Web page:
Audi prepares for road test of autonomous A8
The full-size sedan is the first self-driving import vehicle to receive a temporary license to run on Korean roads from the Ministry of Land, Infrastructure and Transport.
Audi obtained the license in March and has spent the last few months collecting data about Korean roads and testing its self-driving features ahead of beginning official test drives, according to the Korean unit of the German carmaker.
As preparations are now complete, the carmaker said it will level up its self-driving technology through continuous testing at Korea’s main testing ground, dubbed K-City, located in Hwaseong, Gyeonggi, as well as on local roads.
Audi’s A8 is the world’s first commercial car with Level 3 autonomous driving capabilities. While an autonomous car’s driving level is categorized from zero to five, with five being a fully autonomous car, Level 3 indicates drivers will no longer be in charge of controlling the car, though they still need to be prepared to intervene if necessary.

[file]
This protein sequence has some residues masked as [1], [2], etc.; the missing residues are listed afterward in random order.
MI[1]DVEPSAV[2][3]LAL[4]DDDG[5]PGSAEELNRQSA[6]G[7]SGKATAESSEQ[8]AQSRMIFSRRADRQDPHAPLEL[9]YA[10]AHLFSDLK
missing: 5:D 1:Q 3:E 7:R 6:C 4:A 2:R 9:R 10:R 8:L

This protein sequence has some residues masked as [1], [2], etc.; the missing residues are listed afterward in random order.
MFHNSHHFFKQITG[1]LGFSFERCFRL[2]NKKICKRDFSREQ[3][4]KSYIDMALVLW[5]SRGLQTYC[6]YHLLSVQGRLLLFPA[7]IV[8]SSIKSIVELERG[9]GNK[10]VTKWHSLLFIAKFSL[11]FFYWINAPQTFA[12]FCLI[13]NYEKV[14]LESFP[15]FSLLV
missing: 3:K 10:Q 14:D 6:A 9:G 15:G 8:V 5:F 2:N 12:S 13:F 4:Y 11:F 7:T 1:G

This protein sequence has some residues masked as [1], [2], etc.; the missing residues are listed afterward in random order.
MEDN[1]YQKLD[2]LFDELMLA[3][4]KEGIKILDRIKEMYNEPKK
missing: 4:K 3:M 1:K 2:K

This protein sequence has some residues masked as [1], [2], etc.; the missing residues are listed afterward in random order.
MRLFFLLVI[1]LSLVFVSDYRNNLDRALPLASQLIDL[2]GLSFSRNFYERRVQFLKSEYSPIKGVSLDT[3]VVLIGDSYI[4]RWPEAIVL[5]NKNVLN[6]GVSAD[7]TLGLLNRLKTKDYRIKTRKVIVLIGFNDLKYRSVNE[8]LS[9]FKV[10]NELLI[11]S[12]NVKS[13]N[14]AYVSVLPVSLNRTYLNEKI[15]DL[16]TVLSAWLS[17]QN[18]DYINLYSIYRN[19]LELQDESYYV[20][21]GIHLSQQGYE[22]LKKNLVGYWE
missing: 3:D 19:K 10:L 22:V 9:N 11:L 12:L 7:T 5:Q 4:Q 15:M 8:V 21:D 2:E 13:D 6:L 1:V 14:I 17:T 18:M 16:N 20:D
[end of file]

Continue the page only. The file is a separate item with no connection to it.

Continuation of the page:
At the core of the car’s Level 3 driving system is what Audi calls the Audi AI Traffic Jam Pilot.
The system enables drivers to take their hands off the steering wheel on highways as it manages starting, accelerating, steering and braking the car, according to Audi. However, the system currently only works in an environment where carriageways are separated by a physical barrier and cars only move at speeds of up to 60 kilometers (37 miles) per hour.
The car is also equipped with a zFAS processor, Audi’s central driver assistance controller. The essential brain of the autonomous car collects images of objects detected around the vehicle in real time.
“We are happy to be able to contribute to the development and commercialization of self-driving technology in Korea, a country focused on establishing the infrastructure for self-driving,” said Cedric Journel, managing director of Audi Korea.
Audi premiered its A8 sedan at the Audi Summit in July last year in Spain. Since then, the company has been running tests in Europe to fully commercialize the Level 3 autonomous driving technology.
As of July this year, 47 self-driving vehicles have received temporary permits from the Transport Ministry to be tested on Korean roads. Hyundai Motor runs 16 test vehicles, Samsung Electronics runs three and Kia Motors and KT run two each.
BY KIM JEE-HEE [firstname.lastname@example.org]
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